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What are Peptides?

Updated on August 30, 2016
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Below are some notes on peptides that can be used for an understanding or refresher that is helpful and useful for the sciences; specifically biology, chemistry, and biochemistry.

Bonding in Amino Acids: Peptide Bonds

Linking of individual amino acids:

  • formed by covalent bonds
  • bond formed between the alpha-carboxyl group of one amino acid and the alpha-amino group of the next one
  • H2O eliminated in process
  • linked amino acid residues remain after H2O is eliminated

Bonding in this way forms a peptide bond.

Polypeptide chain=the linking of many amino acids

Proteins= made up of polypeptide chains; usually 100+ amino acids.

Amide= another name for a compound formed by the reaction between an amino group and a carboxyl group.

The peptide bond has partial double bond character, and the peptide group that forms the link between the two amino acids is planar.

Peptide bonds are stronger than single bonds because of resonance.

There is no significant rotation around the peptide bond.


What is a Peptide?

A peptide is the compound that is formed when small numbers of amino acids are linked together.

The carbon-nitrogen bond formed when two amino acids are linked together is usually represented as a single bond. A shift in the position of electrons can make this a double bond. This shifting is known as resonance.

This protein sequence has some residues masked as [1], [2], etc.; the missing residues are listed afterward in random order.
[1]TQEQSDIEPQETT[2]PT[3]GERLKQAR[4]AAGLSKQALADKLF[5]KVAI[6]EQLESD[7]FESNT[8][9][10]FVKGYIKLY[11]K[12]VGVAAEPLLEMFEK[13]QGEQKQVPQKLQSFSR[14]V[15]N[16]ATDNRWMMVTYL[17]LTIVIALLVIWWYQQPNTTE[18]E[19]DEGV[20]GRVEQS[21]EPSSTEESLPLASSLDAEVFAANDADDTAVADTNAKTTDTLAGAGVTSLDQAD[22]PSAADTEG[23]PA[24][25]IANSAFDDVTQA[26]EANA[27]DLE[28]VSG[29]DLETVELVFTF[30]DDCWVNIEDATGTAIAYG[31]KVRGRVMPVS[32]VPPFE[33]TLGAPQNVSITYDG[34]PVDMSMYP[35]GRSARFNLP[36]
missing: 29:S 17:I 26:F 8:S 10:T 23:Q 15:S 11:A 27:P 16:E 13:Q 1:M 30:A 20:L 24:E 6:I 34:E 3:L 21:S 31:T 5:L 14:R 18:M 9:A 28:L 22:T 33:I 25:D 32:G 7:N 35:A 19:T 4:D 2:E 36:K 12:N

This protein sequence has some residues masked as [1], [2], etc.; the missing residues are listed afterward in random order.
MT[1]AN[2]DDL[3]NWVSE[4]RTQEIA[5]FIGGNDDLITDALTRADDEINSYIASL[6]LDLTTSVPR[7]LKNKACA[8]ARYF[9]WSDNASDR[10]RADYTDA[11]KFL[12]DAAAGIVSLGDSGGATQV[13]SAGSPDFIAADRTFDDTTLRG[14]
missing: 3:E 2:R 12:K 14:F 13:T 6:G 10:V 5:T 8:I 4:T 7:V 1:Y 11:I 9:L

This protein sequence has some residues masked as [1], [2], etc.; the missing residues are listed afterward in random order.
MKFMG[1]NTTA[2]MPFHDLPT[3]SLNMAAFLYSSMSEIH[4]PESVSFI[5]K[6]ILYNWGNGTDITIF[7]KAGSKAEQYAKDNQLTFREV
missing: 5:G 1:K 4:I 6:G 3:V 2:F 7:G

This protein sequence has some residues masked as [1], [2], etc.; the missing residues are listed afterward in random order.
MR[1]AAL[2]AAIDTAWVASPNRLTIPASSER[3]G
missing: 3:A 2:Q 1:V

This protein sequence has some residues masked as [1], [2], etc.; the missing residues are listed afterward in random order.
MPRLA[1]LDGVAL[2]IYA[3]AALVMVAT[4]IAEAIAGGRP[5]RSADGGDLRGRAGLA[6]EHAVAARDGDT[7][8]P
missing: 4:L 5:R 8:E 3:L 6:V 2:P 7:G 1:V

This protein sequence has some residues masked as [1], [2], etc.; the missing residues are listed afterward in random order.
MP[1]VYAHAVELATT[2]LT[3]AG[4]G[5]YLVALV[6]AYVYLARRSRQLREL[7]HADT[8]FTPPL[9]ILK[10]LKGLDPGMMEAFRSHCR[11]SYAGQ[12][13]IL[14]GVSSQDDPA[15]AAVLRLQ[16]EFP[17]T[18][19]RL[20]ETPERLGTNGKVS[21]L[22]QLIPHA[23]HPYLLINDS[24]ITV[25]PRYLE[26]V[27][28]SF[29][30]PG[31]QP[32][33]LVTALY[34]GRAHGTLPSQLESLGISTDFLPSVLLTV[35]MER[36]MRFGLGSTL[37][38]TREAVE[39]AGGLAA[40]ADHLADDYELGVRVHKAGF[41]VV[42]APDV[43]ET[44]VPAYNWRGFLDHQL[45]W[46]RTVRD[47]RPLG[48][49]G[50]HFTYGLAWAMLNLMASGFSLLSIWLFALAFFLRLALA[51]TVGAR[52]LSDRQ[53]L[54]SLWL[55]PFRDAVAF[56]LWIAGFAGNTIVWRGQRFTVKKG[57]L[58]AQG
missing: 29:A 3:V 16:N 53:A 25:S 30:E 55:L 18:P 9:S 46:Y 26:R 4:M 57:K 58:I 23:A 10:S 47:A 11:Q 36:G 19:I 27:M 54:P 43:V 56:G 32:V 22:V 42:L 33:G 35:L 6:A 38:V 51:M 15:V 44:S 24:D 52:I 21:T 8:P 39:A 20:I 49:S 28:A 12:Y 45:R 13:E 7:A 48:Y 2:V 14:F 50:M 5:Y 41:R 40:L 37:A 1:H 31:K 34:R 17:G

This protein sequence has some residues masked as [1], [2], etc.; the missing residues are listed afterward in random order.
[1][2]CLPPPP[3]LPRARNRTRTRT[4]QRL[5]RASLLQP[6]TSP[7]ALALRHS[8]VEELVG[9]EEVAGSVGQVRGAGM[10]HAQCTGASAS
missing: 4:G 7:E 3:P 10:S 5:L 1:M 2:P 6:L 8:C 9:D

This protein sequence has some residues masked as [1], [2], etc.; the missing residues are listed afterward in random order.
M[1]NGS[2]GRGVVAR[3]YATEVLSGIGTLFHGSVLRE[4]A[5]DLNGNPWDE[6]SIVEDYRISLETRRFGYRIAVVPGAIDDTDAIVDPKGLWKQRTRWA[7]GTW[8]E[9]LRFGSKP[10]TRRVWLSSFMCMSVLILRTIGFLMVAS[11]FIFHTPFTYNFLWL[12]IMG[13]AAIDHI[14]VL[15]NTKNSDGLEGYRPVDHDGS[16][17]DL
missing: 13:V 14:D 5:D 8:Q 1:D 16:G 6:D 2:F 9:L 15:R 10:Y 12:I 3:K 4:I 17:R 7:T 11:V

The peptide bond can be written as a resonance of two hybrid structures.

There is free rotation around the bonds between the alpha-carbon of a an amino acid residue and the amino and carbonyl carbon of that residue.

Since there is no free rotation around the peptide bond and since the peptide bond is planar, there is limitation on how a protein backbone can fold in an amino acid; this also affects the three dimensional structure of peptides and proteins.

N-terminal= amino acid residue with the free amino group

C-terminal= amino acid residue with the free carboxyl group

Systemic Nomenclature of Peptides

In the nomenclature of peptides:

  • the N-terminal acid residue is given first
  • the other residues are given in the sequence that they occurC
  • the C-terminal is given last


Dipeptide=the simplest covalently bonded amino acid

Biological Functions of Small Peptides

Small peptides are made up of anywhere from two to several dozen amino acid residues.

Small peptides can have notable physiological effects in organisms.

Source Information

The information used for this hub was taken from the following sources:

"Biochemistry" by Mary K. Campbell and Shawn O. Farrel; 7th edition.

My biochemistry lectures at school.

Knowledge and notes taken from previous courses in chemistry and biology.

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